Sunday, October 4, 2009

Asian Collard Parcels.

I love the way those words play together; Asian collard parcels. Collard greens are a member of the brassica family, and are classified in the same cultivar group as kale and spring greens. The name collard is said to derive from Anglo-Saxon coleworts or colewyrts ("cabbage plants"). They are very nutritious and the leaves can grow to be quite large, which make them a prime candidate for parcel creation. Similar to Polish golabki, or German kohlroulade, these are little parcels of joy made by wrapping softened greens around a meat filling, an simmered in a saucy sauce of sorts. I used ground beef for my filling, and I 'asianified' the ingredients and sauce.

I began by finely dicing and sauteing a Japanese eggplant. Then I added some minced ginger and garlic, then a can of straw mushrooms. A splash of soy sauce and some sliced green onion, then let cool before adding the beef. To the beef I added one beaten egg and a tablespoon or so of chinese five spice powder, then mixed in the eggplant mixture.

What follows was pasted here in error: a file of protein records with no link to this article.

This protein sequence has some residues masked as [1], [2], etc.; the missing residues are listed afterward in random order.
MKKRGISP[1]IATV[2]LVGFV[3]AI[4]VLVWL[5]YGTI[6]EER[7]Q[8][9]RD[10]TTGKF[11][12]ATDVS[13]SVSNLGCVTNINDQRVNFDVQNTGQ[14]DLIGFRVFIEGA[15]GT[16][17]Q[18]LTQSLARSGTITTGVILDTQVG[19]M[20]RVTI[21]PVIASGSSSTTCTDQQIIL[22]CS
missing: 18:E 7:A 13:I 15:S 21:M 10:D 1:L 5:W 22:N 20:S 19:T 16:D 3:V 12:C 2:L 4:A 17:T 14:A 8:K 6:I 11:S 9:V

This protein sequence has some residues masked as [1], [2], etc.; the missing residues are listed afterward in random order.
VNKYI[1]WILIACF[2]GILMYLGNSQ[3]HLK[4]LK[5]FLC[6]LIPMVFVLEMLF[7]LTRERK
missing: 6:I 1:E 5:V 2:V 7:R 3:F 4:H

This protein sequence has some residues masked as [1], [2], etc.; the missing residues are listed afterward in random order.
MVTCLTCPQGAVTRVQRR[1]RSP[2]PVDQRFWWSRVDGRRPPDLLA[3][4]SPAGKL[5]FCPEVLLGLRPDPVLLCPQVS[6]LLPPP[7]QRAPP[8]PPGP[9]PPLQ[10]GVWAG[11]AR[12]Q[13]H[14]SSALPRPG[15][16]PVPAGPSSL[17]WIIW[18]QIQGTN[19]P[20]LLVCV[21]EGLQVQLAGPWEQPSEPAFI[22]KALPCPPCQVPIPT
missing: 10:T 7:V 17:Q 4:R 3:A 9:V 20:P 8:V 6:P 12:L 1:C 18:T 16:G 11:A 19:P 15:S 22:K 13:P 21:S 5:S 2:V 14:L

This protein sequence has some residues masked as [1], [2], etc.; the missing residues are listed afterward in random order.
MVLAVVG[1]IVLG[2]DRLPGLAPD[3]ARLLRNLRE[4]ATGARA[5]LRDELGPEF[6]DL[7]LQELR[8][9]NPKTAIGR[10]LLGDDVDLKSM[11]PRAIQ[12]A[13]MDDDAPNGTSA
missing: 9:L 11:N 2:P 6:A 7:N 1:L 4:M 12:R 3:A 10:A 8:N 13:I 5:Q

Meanwhile, I blanched (3-4 minutes), drained, and iced my collard greens. Then I cut out most of the large vein running down the middle of the greens so they are more pliable. Now you're ready to roll. Place a small handful of your filling in the center of the deveined collard. Fold the sides inward, then roll lengthwise. Wrap each bundle with 3 collards. I ended up with 4 bundles. Then I packed them in an 8 x 10 ceramic loaf dish, poured in some mushroom broth, covered them with foil, and baked at 400° for about 35 minutes. To finish the dish, I topped the parcels with a simple pan sauce (garlic, hoisin and soy sauce) some toasted and chopped cashews and some thinly sliced green onion.

I served these fabulous little meat packages with my favorite cabbage salad. Blanched cabbage and thinly sliced red onion (salted, left to rest, rinsed, then squeezed dry) tossed with rice wine vinegar, salt, sugar, toasted sesame oil, sesame seeds, black pepper and cilantro. This time I decided to top it off with some crispy shitakes! The whistles go WOO-WOO!

No comments:

Post a Comment

Note: Only a member of this blog may post a comment.